Rooney

A Sporting Life

Rob Ruck, Maggie Jones Patterson, & Michael P. Weber

Reviews & Interviews

Art Rooney, the patriarch of the Pittsburgh Steelers, embodied the evolution of Pittsburgh sport from its emergence on the sandlots to its coronation as the City of Champions in the 1970s. His team has become a more enduring symbol for the city than the steel it once made. But Rooney was revered as much for who he was as for the Steelers’ ultimate success. Pittsburghers knew him as a hard-working, hard-playing guy from a tough part of town—the city’s Northside—who never quit on a friend, a slightly devilish yet deeply devout family man with a shock of white hair, thick black-rimmed glasses, and a cigar jammed into the corner of this mouth. In the somewhat mythic but still essentially accurate saga Pittsburghers have woven out of the strands of Art Rooney’s life, sport is the product of hardworking people and tightknit communities, who value loyalty, who lose but don’t quit, and even when they leave town, remain Pittsburghers.

This biography traces Rooney’s family from Ireland to Montreal to Wales to Youngstown to Pittsburgh. It’s about a young Rooney was might have been the city’s best all-around athlete in the 1920s, the sandlot club he turned into the Pittsburgh Steelers, his adventures at the racetrack and in boxing, as well as his engagement in city politics and the church, and why the Steelers and sport mean so much to Pittsburgh.

While researching Sandlot Seasons, I often asked men who had played Negro League baseball about Cum Posey and Gus Greenlee, who had owned the Homestead Grays and Pittsburgh Crawfords. They sometimes answered by telling me about another sportsman who they held in the high regard—Art Rooney. When Norris Coleman and I interviewed Rooney in 1980, we realized that he had played a role in Pittsburgh’s sporting life that went well beyond the Steelers. At the end of the interview, I suggested that somebody ought to write his biography. He demurred, saying that Chicago Bears owner George Halas’s biography had been written and that there was no need for his.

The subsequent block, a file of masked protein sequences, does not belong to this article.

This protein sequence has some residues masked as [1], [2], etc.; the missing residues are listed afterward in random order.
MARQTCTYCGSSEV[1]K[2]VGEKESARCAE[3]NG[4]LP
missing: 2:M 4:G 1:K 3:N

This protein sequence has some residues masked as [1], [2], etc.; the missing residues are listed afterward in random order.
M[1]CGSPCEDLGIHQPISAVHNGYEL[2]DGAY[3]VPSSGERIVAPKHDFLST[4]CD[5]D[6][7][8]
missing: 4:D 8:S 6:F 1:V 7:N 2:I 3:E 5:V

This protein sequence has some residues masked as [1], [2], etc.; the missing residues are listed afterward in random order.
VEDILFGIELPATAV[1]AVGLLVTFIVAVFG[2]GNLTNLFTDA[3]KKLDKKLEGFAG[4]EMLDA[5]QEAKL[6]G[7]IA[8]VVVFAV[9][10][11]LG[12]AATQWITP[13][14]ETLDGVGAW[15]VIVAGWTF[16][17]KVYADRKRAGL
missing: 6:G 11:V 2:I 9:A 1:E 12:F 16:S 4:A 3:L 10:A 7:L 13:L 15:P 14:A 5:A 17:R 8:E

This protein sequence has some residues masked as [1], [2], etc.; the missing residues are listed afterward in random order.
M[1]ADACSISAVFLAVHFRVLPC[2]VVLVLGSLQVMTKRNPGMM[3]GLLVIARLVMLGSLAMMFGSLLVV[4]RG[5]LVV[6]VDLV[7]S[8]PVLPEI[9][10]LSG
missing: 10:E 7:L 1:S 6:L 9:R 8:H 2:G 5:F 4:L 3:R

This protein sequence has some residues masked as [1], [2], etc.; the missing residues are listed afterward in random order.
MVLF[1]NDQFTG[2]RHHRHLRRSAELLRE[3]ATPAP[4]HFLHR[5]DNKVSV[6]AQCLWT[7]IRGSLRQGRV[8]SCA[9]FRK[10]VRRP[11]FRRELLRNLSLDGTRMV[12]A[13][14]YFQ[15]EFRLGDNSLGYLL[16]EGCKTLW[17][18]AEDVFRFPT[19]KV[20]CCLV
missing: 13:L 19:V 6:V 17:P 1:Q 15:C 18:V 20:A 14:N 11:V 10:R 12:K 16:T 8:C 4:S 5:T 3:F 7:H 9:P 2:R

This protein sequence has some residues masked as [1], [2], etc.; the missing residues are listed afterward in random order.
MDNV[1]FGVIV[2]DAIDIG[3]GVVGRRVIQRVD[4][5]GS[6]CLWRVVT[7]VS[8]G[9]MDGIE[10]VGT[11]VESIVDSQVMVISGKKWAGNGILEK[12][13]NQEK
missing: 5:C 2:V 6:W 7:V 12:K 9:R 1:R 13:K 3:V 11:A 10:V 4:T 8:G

Years later, at an American Studies Association conference, I was talking with Dan Rooney and Michael Weber (the provost at Duquesne University and an historian of Pittsburgh), after a session about Art Rooney and said that I thought his father’s life deserved a biography. When Mike Weber seconded that that belief, Dan Rooney said he would get back to us. He did, about five years later, and Mike and I started working on his father’s story. Mike, sadly, had a recurrence of cancer about a year later and died in 2001. His colleague and my wife, Maggie Patterson, then stepped in and collaborated on the book.

Rooney book cover

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Praise for Rooney

Rooney: A Sporting Life is a must-read for anyone who wants to learn about a true American success story in sports. This book fully captures the early life of Art ‘the Chief’ Rooney Sr., an American icon who is known for the legacy he left in the Steelers but isn’t known as well for his amazing accomplishments in racing and as an athlete. The Chief is to sports what Seabiscuit is to horse racing, and this book captures the man and the legend.”

—John Clayton, ESPN

More Books by Rob Ruck

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Films by Rob Ruck